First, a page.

Lamuwan kata. We are one. Loob. Inner self–relational self, interconnectivity, opened self. Kapwa. The self in the other. Ubuntu. Human kindness. The self reflected in the other.

These are powerful, simple words, but very complicated, liberating ideas. They decenter the Eurocentric identity I was raised in, but also liberate the indigenous, unawakened Pilipina self I am still decolonizing. Paring Bert also reframed loob as an eternal spring, that though we, especially those born in the diaspora, may have two selves (maybe even more than two–the colonized, Christianized self; the feminine gendered self; the masculine gendered self; the traumatized, abused, anxious self; etc.), their frictions with each other does not have to only create negative energy–this friction is also cultural energy, it springs out of us, overflowing like a river into an ocean.

I came to the Babaylan Conference in hopes to learn more about the babaylan, to research my Pilipina identity rooted in the islands my cosmic self left behind; but, I left with something even greater than “research.” I left reawakened. I left with a question that no longer haunts me: Who are you? Although, rightfully so, “Filipinos are cultural amnesiacs,” (as said by Tita Leny Strobel in the decolonizing, must-read book, Back from the Crococile’s Belly), this address, this interrogation of identity and community no longer brings me to my knees, flailing about and searching outside to know, to think-feel, who I am. Father Albert reminded us, in another one of his invoking parables, that identity is composed of “narratives.” We live a narrative identity, not contained, separate, individualized identities. He told us the story of a particular tribe in the Philippines that claimed they had no culture, no rituals, no selves. They would not dance for him, would not wear their traditional clothing, would not perform any traditions; they kept claiming they had none, that they were forever lost. But then he began to ask them about their stories. About their parents, their grandparents, their ancestors, and out of their loob, rushing outside of them like a once dry stream, their selves emerged, full and bright and illuminating. They danced their dances. They talk stories for hours. They wore their traditional dress. They re-remembered the ancestral selves that were within, that were never displaced, just unawakened.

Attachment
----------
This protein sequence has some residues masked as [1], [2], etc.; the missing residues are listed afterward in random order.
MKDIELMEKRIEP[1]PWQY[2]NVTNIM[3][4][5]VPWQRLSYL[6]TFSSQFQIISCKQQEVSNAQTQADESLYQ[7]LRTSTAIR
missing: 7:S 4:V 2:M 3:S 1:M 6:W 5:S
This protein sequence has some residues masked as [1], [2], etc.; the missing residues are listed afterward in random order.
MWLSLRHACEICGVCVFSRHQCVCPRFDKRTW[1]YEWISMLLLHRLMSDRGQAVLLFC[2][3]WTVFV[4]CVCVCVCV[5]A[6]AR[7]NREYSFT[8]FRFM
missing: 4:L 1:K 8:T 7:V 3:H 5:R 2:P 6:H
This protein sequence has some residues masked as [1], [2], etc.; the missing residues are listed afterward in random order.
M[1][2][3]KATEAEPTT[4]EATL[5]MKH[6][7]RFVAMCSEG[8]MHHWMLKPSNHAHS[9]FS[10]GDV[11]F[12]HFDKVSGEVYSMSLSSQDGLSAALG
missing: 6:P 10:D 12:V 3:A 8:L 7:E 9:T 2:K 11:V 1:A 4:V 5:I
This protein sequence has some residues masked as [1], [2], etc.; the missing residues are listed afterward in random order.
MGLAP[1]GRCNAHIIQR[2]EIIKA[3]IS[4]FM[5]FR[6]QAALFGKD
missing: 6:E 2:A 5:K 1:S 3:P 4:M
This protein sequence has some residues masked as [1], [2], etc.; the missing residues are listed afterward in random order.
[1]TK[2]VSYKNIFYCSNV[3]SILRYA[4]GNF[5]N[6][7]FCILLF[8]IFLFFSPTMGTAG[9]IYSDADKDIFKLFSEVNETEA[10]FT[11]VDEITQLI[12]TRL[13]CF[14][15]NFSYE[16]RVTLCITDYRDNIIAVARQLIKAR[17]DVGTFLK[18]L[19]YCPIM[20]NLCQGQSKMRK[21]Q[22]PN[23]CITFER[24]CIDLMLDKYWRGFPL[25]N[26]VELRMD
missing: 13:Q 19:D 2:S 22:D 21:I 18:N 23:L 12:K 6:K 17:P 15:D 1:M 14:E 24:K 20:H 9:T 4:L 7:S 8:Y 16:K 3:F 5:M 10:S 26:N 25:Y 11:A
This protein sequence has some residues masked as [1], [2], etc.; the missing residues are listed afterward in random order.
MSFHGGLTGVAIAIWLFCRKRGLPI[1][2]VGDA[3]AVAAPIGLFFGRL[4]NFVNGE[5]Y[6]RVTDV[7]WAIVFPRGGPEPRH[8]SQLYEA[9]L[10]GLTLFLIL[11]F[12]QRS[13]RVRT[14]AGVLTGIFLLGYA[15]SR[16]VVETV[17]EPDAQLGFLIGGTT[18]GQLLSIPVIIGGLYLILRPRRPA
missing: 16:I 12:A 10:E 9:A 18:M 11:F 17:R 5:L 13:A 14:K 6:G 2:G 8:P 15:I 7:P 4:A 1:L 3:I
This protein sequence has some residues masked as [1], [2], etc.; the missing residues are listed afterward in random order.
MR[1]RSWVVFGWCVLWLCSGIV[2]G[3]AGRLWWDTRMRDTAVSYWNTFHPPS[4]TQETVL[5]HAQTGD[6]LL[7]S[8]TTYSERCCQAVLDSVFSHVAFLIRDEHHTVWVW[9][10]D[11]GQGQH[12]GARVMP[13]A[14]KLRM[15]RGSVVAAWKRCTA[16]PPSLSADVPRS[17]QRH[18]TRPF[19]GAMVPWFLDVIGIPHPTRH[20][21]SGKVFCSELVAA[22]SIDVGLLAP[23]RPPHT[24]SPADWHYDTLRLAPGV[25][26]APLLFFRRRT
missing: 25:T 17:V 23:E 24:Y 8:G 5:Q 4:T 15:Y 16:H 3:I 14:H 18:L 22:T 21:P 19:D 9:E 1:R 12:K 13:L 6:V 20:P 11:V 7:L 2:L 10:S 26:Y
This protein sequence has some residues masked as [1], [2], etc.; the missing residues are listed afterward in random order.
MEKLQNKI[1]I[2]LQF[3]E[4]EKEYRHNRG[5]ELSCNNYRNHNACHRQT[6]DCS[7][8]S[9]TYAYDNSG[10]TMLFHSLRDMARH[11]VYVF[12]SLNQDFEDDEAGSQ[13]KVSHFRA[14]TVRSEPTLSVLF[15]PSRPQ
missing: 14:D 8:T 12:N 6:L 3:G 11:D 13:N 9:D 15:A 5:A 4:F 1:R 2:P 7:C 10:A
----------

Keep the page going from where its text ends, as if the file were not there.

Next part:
If you were compelled by this post, you’ll love this article in its entirety. Click here to read it.
Melissa R. Sipin is a writer from Carson, CA. She won Glimmer Train’s Fiction Open and the Washington Square Review’s Flash Fiction Prize. She co-edited Kuwento: Lost Things, an anthology on new Philippine myths by Carayan Press and her work is inGlimmer Train, GuernicaWashington Square Review, and Eleven Eleven, among others. Melissa cofounded TAYO Literary Magazine and teaches at Old Dominion University.